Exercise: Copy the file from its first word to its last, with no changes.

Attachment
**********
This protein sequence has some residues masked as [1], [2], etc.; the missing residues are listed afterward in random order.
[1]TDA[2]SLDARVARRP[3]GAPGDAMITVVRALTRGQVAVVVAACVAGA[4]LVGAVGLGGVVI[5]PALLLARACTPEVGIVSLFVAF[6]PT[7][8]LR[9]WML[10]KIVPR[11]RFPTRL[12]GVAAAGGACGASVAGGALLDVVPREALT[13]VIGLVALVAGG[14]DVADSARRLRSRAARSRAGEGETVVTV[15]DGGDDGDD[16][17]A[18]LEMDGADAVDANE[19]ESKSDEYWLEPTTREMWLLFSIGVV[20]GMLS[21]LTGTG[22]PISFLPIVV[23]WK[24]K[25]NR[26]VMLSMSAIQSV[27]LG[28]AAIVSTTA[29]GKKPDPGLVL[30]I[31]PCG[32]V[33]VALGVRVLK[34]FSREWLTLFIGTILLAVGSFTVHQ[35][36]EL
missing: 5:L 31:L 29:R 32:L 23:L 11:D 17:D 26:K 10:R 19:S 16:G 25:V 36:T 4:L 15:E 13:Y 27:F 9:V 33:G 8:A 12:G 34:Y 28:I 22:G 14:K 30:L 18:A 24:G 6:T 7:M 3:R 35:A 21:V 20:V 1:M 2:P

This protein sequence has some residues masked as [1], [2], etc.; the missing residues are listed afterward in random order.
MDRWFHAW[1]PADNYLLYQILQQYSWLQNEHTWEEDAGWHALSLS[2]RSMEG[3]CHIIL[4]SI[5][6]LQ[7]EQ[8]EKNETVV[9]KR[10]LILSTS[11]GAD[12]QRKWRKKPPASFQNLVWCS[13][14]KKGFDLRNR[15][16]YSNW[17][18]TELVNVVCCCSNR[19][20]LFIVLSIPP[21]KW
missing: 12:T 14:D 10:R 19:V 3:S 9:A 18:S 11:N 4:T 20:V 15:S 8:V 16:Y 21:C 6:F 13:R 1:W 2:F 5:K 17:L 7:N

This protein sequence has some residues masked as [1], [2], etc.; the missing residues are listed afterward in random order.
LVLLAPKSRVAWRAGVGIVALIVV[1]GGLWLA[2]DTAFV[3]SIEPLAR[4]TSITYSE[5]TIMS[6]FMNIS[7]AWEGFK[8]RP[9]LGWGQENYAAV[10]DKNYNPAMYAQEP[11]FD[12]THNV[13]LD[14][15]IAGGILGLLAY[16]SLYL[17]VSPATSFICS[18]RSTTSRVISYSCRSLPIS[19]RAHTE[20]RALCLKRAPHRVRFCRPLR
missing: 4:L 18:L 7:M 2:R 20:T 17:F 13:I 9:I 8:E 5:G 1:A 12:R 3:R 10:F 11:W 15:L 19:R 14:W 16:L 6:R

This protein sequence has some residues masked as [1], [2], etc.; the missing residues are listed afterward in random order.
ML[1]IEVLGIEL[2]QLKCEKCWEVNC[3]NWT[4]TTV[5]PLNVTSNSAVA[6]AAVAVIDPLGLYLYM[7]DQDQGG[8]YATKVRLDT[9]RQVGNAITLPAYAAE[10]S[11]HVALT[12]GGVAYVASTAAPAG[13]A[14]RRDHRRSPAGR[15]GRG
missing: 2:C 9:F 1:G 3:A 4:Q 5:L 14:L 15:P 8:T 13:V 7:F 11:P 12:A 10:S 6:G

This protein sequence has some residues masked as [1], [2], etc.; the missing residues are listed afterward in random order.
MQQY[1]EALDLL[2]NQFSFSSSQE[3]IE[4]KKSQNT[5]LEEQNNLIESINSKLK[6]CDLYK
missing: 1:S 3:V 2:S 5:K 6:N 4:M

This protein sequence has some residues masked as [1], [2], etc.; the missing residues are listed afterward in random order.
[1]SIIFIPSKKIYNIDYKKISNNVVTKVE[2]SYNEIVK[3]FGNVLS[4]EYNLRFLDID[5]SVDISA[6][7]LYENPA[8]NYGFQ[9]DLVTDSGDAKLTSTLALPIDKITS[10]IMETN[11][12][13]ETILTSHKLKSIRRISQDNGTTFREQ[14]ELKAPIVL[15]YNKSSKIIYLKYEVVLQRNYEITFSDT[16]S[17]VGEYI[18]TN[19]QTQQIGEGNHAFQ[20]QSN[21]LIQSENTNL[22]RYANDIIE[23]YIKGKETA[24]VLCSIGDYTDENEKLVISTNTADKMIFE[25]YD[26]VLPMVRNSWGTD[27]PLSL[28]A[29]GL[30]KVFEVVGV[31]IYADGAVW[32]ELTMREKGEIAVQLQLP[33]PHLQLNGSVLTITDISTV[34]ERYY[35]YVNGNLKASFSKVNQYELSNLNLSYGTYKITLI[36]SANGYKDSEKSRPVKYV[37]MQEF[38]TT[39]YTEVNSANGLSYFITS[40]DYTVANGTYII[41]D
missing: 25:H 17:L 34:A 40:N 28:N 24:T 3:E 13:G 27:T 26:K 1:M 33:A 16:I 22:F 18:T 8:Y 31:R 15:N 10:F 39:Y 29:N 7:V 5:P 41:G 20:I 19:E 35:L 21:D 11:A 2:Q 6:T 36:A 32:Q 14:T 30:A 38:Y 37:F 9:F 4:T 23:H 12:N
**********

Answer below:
This protein sequence has some residues masked as [1], [2], etc.; the missing residues are listed afterward in random order.
[1]TDA[2]SLDARVARRP[3]GAPGDAMITVVRALTRGQVAVVVAACVAGA[4]LVGAVGLGGVVI[5]PALLLARACTPEVGIVSLFVAF[6]PT[7][8]LR[9]WML[10]KIVPR[11]RFPTRL[12]GVAAAGGACGASVAGGALLDVVPREALT[13]VIGLVALVAGG[14]DVADSARRLRSRAARSRAGEGETVVTV[15]DGGDDGDD[16][17]A[18]LEMDGADAVDANE[19]ESKSDEYWLEPTTREMWLLFSIGVV[20]GMLS[21]LTGTG[22]PISFLPIVV[23]WK[24]K[25]NR[26]VMLSMSAIQSV[27]LG[28]AAIVSTTA[29]GKKPDPGLVL[30]I[31]PCG[32]V[33]VALGVRVLK[34]FSREWLTLFIGTILLAVGSFTVHQ[35][36]EL
missing: 5:L 31:L 29:R 32:L 23:L 11:D 17:D 26:K 10:R 19:S 16:G 25:V 36:T 4:L 15:E 13:Y 27:F 9:V 33:G 8:A 12:G 34:Y 28:I 22:G 14:K 30:L 18:A 24:G 6:T 7:M 3:R 35:A 21:V 20:V 1:M 2:P

This protein sequence has some residues masked as [1], [2], etc.; the missing residues are listed afterward in random order.
MDRWFHAW[1]PADNYLLYQILQQYSWLQNEHTWEEDAGWHALSLS[2]RSMEG[3]CHIIL[4]SI[5][6]LQ[7]EQ[8]EKNETVV[9]KR[10]LILSTS[11]GAD[12]QRKWRKKPPASFQNLVWCS[13][14]KKGFDLRNR[15][16]YSNW[17][18]TELVNVVCCCSNR[19][20]LFIVLSIPP[21]KW
missing: 12:T 14:D 10:R 19:V 3:S 9:A 18:S 11:N 4:T 20:V 15:S 8:V 16:Y 21:C 6:F 13:R 1:W 2:F 5:K 17:L 7:N

This protein sequence has some residues masked as [1], [2], etc.; the missing residues are listed afterward in random order.
LVLLAPKSRVAWRAGVGIVALIVV[1]GGLWLA[2]DTAFV[3]SIEPLAR[4]TSITYSE[5]TIMS[6]FMNIS[7]AWEGFK[8]RP[9]LGWGQENYAAV[10]DKNYNPAMYAQEP[11]FD[12]THNV[13]LD[14][15]IAGGILGLLAY[16]SLYL[17]VSPATSFICS[18]RSTTSRVISYSCRSLPIS[19]RAHTE[20]RALCLKRAPHRVRFCRPLR
missing: 4:L 18:L 7:M 2:R 20:T 17:F 13:I 9:I 8:E 5:G 1:A 12:R 3:R 10:F 11:W 15:L 19:R 14:W 16:L 6:R

This protein sequence has some residues masked as [1], [2], etc.; the missing residues are listed afterward in random order.
ML[1]IEVLGIEL[2]QLKCEKCWEVNC[3]NWT[4]TTV[5]PLNVTSNSAVA[6]AAVAVIDPLGLYLYM[7]DQDQGG[8]YATKVRLDT[9]RQVGNAITLPAYAAE[10]S[11]HVALT[12]GGVAYVASTAAPAG[13]A[14]RRDHRRSPAGR[15]GRG
missing: 2:C 9:F 1:G 3:A 4:Q 5:L 14:L 15:P 8:T 13:V 7:F 11:P 12:A 10:S 6:G

This protein sequence has some residues masked as [1], [2], etc.; the missing residues are listed afterward in random order.
MQQY[1]EALDLL[2]NQFSFSSSQE[3]IE[4]KKSQNT[5]LEEQNNLIESINSKLK[6]CDLYK
missing: 1:S 3:V 2:S 5:K 6:N 4:M

This protein sequence has some residues masked as [1], [2], etc.; the missing residues are listed afterward in random order.
[1]SIIFIPSKKIYNIDYKKISNNVVTKVE[2]SYNEIVK[3]FGNVLS[4]EYNLRFLDID[5]SVDISA[6][7]LYENPA[8]NYGFQ[9]DLVTDSGDAKLTSTLALPIDKITS[10]IMETN[11][12][13]ETILTSHKLKSIRRISQDNGTTFREQ[14]ELKAPIVL[15]YNKSSKIIYLKYEVVLQRNYEITFSDT[16]S[17]VGEYI[18]TN[19]QTQQIGEGNHAFQ[20]QSN[21]LIQSENTNL[22]RYANDIIE[23]YIKGKETA[24]VLCSIGDYTDENEKLVISTNTADKMIFE[25]YD[26]VLPMVRNSWGTD[27]PLSL[28]A[29]GL[30]KVFEVVGV[31]IYADGAVW[32]ELTMREKGEIAVQLQLP[33]PHLQLNGSVLTITDISTV[34]ERYY[35]YVNGNLKASFSKVNQYELSNLNLSYGTYKITLI[36]SANGYKDSEKSRPVKYV[37]MQEF[38]TT[39]YTEVNSANGLSYFITS[40]DYTVANGTYII[41]D
missing: 25:H 17:L 34:A 40:N 28:N 24:T 3:E 13:G 27:T 26:K 1:M 33:A 16:I 22:F 18:T 8:Y 31:R 15:N 10:F 39:Y 29:N 7:V 5:P 41:G 20:I 19:E 35:L 21:D 11:A 2:Q 6:T 36:A 32:Q 14:T 30:A 38:Y 37:F 9:F 4:T 23:H 12:N